It's another Christmas Eve, and I've seen a few. For much of my life, Christmas Eve was a day filled with eagerness and wonder, first over the amazement of impossible gifts to be found in a chilly living room warmed by an open hearth fire, and then, years later, by the wonder in the eyes of little children as they beheld an assortment of gifts eagerly awaited.
This Christmas Eve is a quieter day marked by a day off from work and a day of toil at home to prepare for visits from younger generations. And there is, as usual, a bit of shopping to do to wrap up the preparations for the morrow. I have reached that certain age when wonder and excitement have been dropped aside. I recall the most troubling Christmas Eve of my life, when my wife and son and I decided to spend Christmas Eve night with my aging parents along with my sister and her family. It would be, we thought, a fun and nostalgic occasion. We would eat and sing carols and recapture the joys of childhood Christmas Eves. But my sister and her family canceled their plans, and my parents seemed to have no energy for celebratiion. The evening, which we thought would be joyous and exciting, was dull and bland. We trundled off to bed with no sense of anticipation or excitement; it was just another evening in an old house in the country.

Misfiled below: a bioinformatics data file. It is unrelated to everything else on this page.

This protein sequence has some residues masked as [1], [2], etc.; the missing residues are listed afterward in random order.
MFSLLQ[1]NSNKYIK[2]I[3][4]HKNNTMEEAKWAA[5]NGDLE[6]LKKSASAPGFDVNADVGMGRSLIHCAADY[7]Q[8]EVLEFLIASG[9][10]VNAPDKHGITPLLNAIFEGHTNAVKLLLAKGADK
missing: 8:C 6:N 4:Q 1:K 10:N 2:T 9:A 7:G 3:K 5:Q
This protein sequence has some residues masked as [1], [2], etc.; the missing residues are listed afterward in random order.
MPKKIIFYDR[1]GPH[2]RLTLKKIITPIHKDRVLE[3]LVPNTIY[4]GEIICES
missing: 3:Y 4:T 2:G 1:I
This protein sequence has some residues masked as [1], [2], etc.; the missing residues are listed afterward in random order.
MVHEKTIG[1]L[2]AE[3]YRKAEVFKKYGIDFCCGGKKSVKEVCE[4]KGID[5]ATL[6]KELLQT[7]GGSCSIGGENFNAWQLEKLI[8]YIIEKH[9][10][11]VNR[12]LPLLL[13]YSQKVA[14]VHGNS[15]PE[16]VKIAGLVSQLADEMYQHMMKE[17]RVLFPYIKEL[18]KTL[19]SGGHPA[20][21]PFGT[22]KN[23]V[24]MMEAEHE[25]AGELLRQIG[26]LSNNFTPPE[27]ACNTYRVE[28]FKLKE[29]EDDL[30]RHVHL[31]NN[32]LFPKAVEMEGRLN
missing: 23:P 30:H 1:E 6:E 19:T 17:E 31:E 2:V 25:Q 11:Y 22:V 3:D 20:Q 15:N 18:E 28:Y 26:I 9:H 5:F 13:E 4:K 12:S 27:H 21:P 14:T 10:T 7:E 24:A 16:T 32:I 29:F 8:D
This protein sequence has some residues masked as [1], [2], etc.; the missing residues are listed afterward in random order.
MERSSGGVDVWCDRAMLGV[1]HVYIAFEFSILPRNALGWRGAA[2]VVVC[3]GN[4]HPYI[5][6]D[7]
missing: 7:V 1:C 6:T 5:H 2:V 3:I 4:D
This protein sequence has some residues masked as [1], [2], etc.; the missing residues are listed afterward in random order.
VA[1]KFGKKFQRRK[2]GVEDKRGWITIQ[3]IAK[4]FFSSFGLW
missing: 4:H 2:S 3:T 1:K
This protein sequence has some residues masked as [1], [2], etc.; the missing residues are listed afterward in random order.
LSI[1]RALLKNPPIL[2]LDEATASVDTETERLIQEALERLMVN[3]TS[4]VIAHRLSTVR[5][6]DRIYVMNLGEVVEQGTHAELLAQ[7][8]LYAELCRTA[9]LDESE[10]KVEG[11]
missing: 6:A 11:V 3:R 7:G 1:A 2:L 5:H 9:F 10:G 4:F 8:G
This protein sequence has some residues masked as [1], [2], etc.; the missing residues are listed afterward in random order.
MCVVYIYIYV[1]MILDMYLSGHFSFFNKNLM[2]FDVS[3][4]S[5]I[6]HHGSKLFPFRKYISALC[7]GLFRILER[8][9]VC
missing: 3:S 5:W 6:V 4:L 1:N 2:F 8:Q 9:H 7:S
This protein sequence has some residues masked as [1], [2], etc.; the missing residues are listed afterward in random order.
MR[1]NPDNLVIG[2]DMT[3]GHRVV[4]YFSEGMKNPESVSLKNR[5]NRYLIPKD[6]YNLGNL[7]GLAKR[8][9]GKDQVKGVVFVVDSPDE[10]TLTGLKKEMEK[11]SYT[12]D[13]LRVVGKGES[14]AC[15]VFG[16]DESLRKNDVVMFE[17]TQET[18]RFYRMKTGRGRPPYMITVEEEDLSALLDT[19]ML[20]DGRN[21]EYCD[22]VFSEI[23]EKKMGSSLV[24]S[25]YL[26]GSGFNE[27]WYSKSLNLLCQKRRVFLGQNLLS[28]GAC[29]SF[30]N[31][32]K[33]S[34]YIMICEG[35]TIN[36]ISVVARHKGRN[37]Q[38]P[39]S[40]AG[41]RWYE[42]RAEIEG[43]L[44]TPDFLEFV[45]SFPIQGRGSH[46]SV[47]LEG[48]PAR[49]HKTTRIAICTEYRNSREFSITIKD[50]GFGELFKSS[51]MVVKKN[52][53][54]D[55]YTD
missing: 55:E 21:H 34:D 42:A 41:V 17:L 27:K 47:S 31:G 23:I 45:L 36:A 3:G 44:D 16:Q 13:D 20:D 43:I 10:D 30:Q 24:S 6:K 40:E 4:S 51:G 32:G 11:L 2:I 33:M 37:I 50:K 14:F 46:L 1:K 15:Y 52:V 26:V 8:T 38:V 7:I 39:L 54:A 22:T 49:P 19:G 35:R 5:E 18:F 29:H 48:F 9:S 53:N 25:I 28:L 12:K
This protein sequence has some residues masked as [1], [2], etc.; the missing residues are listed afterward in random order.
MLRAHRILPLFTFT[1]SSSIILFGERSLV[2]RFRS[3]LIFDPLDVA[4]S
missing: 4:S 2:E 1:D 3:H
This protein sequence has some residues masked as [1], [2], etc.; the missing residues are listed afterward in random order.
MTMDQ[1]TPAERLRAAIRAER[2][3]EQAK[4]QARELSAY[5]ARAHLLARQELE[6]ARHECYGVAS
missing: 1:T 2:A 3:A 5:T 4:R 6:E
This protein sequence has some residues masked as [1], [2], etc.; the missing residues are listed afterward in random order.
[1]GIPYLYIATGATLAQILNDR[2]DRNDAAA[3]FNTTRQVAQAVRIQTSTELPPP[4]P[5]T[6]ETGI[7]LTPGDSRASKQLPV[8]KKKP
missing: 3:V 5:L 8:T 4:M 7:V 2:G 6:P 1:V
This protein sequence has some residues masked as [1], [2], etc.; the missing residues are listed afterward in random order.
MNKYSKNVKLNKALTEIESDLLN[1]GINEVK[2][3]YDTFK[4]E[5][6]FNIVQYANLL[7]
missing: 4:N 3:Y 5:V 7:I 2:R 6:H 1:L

In the morning, we will arise early enough to sit quietly and enjoy the twinkling lights and the fire in the fireplace. Christmas music will play on the stereo, and the room will fill with happy memories and gratefulness for blessings. Grandchildren will bring their excitement, sparking more memories of what it had been like to be young parents in a house filled with squeals of joy and breathless excitement.
Christmas will have come again, and my wonder now is how many more I will be blessed to experience.